Sales of SUVs have been continuously rising not only in America but also around the world, to the point of exceeding 40 percent of all new car sales worldwide in 2019, the International Energy Agency (IEA) said in its World Energy Investment 2020 report, noting that preferences for larger cars have dampened fuel economy improvements and more than offset the gains by EVs.
Over the past decade, the world has seen “a dramatic shift towards bigger and heavier cars,” the Paris-based agency said. This shift toward SUVs has doubled the SUV sales over the past decade, and now there are more than 200 million SUVs on the road globally, up from about just 35 million back in 2010. Last year, the share of SUVs in total global car sales topped 40 percent for the first time, up from less than 20 percent a decade ago.
A total of 60 percent of the rise in the global car fleet since 2010 is attributable to SUVs.
From the perspective of oil demand for road transportation, bigger cars support oil demand as more fuel is being consumed. From an environmental point of view, SUVs are making the challenge of cutting transport emissions harder, the IEA said.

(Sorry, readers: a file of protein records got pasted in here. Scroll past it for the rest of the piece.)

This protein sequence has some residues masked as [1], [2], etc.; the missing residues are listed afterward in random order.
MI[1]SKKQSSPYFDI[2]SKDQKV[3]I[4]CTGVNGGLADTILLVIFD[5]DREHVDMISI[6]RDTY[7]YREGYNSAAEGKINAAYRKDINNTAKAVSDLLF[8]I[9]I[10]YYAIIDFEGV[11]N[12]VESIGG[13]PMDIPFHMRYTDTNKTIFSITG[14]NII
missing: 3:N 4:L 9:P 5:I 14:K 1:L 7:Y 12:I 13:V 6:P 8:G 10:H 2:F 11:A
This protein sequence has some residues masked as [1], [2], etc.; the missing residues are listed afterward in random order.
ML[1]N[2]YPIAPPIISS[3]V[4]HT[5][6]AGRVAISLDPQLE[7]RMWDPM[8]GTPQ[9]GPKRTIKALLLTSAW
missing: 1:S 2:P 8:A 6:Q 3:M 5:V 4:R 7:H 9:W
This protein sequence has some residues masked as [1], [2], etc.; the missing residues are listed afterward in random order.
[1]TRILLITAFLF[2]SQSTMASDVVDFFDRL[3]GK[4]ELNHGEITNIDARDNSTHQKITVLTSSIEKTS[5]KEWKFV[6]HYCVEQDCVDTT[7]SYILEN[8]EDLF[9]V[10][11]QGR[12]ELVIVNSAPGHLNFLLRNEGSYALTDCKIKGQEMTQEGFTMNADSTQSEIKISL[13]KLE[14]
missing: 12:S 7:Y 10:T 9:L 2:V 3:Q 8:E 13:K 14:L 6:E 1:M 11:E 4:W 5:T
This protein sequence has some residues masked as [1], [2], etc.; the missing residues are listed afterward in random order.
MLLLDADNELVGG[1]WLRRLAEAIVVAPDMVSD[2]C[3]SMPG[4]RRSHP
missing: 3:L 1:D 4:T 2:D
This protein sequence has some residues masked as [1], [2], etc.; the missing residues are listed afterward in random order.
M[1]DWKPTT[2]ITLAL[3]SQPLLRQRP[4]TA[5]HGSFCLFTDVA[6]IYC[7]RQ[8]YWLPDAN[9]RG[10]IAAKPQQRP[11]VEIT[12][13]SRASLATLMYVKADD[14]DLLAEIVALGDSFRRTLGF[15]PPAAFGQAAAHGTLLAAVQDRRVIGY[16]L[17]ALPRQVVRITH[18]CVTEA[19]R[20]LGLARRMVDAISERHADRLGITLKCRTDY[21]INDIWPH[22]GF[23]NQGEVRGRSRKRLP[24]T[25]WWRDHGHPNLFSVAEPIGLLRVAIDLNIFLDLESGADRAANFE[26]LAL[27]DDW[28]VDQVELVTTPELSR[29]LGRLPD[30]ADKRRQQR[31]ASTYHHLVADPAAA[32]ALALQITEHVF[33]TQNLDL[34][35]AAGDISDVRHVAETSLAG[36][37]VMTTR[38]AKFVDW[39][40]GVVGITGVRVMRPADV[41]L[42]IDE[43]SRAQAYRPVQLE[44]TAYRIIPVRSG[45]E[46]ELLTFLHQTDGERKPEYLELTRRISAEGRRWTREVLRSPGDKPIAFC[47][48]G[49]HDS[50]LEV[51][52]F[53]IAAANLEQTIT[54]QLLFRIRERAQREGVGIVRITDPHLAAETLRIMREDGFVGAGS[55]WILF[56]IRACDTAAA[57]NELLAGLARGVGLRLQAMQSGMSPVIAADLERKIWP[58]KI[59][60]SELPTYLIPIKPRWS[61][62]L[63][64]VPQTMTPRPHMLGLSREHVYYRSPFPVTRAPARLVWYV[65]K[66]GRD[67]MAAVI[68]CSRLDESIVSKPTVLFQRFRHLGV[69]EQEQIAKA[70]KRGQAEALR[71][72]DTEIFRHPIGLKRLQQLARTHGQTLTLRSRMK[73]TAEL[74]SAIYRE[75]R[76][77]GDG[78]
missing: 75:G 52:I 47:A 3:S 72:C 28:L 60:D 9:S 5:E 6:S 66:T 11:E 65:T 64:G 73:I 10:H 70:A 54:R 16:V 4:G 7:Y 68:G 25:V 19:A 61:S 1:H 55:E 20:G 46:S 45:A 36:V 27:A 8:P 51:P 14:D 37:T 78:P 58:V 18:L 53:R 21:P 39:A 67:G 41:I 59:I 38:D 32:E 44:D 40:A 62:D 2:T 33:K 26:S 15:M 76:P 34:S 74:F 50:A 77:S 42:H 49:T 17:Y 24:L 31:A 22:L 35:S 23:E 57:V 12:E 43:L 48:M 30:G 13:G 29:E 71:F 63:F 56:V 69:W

The trend for SUVs is not only confined to the United States, where half of all car sales are SUVs—it has been “universal and unrelenting,” the agency said.
“In China, as elsewhere, SUVs are often considered symbols of wealth and status. In India, sales are currently lower, but consumer preferences are changing as more and more people can afford SUVs, and their share is rising,” says the IEA.
In the U.S., the Trump Administration is rolling back fuel economy rules.
This week, 23 U.S. states led by California “filed a lawsuit challenging the Trump Administration’s disastrous final rule rolling back the nation’s Clean Car Standards,” California Attorney General Xavier Becerra said on Wednesday.
“America’s Clean Car Standards were doing the job. We’re going to court to defend them,” Becerra said.
By Tsvetana Paraskova for Oilprice.com
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